“Nor,” the detective added, “did he give any indication to anyone in his family that anything like this would occur.”
Still, looking back, Frank Blahnik said, it now seems obvious that his son’s spiral into depression long ago reached a crisis.
“There were no financial or marital problems. But he was having problems where he worked . . . and evidently he got into a depression,” Frank Blahnik said.
Exactly what was happening at work is unclear.
After six years on the job, Blahnik recently left the night shift where, he told some family and friends, he was having a conflict with one co-worker.
“The first time he came back to days, I noticed right away he was not the same guy. He was like in a shell,” said one friend, who spoke on condition of anonymity. “He had lots of doubts about his own ability. I kept telling him he was fine. But he had this thing in his mind that everybody was out to get him.”
The docks are no place for the faint of heart and Blahnik, known to friends and co-workers as sensitive and conscientious, took the conflict with his co-worker harder than most.
“There was some definite friction, yes,” said the friend. “But there is always going to be that in any work . . . it was just a clash of personalities.”
Still, it gnawed at Blahnik in a way that no one could believe. “A year ago, he could handle conflict . . . he just wasn’t the same guy,” said the friend.
For the past several months, Frank Blahnik said, his son was under the care of doctors for his depression. “He was still under their care” at the time of the shooting, he said, declining to identify the therapists and physicians who were treating his son.
“You would look at him one day and he would seem to be pretty good. And the next day, he would be depressed and downtrodden,” the father said.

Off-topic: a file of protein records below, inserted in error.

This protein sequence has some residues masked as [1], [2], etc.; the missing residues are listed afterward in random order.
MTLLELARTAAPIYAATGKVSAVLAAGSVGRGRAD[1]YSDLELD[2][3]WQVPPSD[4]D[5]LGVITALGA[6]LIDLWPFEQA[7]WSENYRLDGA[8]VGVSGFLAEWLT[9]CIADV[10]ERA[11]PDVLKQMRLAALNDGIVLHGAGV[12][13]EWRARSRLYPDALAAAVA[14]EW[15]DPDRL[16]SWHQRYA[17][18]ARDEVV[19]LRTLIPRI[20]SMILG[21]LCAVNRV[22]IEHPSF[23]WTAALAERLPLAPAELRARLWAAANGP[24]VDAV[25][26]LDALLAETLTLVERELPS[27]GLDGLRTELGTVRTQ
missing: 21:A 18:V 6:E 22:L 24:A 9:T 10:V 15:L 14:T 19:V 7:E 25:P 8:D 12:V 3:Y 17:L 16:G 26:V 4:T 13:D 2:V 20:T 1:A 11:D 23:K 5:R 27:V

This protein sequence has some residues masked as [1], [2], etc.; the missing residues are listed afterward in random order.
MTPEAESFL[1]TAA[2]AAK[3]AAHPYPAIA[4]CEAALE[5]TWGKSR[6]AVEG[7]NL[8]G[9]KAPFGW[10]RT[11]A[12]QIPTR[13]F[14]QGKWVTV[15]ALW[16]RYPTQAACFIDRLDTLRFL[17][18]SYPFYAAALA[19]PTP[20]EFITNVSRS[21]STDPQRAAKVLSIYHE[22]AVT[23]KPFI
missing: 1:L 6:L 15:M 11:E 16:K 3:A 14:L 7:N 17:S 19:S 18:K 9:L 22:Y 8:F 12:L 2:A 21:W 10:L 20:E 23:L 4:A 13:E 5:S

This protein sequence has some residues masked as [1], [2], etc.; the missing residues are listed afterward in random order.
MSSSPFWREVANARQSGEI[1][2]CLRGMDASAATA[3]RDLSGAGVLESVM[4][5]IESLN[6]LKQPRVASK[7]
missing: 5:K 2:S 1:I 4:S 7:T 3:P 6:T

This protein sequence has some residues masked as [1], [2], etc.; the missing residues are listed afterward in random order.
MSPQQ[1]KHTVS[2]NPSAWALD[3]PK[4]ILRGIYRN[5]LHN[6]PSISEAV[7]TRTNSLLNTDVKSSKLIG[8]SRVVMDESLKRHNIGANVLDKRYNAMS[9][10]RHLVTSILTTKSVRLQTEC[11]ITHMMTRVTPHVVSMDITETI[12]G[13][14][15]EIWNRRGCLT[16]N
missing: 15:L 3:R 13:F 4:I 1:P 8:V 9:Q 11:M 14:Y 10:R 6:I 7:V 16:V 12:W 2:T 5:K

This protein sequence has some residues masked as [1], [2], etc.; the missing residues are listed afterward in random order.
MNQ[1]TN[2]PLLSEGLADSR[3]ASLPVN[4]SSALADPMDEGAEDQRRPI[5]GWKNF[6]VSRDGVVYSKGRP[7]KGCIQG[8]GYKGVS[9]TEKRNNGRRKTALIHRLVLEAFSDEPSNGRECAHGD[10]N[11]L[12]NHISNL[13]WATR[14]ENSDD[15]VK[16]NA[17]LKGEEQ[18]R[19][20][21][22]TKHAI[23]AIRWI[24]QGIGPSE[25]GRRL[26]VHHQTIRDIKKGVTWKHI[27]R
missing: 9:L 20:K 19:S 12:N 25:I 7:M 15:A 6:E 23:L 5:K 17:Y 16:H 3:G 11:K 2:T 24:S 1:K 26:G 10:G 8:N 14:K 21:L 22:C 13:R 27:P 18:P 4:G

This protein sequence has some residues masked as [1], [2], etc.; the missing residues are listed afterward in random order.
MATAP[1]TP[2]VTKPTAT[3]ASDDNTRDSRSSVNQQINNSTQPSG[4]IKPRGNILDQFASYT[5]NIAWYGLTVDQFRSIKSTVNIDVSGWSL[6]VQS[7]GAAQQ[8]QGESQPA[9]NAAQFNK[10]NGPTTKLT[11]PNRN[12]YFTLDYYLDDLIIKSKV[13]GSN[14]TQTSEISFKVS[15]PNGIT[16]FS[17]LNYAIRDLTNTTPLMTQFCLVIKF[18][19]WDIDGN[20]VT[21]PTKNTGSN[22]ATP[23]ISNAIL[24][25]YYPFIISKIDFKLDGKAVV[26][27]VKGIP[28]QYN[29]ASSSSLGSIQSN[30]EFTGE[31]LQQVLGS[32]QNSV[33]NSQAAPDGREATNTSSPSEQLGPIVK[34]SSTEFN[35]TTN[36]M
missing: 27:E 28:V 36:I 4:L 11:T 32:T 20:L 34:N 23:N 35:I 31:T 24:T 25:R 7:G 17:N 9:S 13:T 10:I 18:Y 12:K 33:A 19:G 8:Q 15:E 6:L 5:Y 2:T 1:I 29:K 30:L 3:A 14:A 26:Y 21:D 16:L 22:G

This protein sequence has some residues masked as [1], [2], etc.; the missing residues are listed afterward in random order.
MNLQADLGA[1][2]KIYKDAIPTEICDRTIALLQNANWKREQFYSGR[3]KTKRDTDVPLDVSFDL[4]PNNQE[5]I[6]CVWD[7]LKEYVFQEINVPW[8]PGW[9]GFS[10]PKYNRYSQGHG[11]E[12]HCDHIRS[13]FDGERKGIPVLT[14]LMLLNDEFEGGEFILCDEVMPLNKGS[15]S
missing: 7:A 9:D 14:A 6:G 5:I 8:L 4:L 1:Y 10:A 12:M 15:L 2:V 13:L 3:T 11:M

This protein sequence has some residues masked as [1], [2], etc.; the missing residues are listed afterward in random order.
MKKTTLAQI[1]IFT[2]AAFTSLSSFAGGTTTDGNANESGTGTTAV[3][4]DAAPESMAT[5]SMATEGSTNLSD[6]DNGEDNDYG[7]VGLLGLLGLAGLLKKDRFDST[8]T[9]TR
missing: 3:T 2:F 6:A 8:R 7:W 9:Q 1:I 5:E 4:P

Frustrated that medical attention and medication could not shake his despair, Bobby Blahnik set out to, if not cure himself, at least understand his illness, his father said.
“He was reading all these books about mental illness and depression. He was trying to figure out what the hell was the matter with him,” said Frank Blahnik.
At some point, Bobby Blahnik, interpreting his readings through the warp of depression, reached the conclusion that the problem was hereditary--a notion his family and friends unsuccessfully tried to challenge.
“I found that if we agreed with what he said, he’d be OK,” Frank Blahnik said. “But if we started disagreeing with him, to tell him that he was imagining things, he would go off into another world . . . almost like if I was talking with him on the phone and he would put it down and walk away.
“The whole family really feels that his psychologists and psychiatrists let him down and let us down, too,” Blahnik said. “If they would have told us that he should have been hospitalized, that he was this ill, we would have done something.”
The family is still waiting to speak to Bobby when he is moved to the jail ward at County-USC Medical Center. Perhaps, they think, a talk will help them understand the tragedy they cannot comprehend and accept events they cannot reverse.
“They were angry at the beginning,” Frank Blahnik said. “But I can’t find anyone in the family who doesn’t now love him, who doesn’t feel sorry for him.”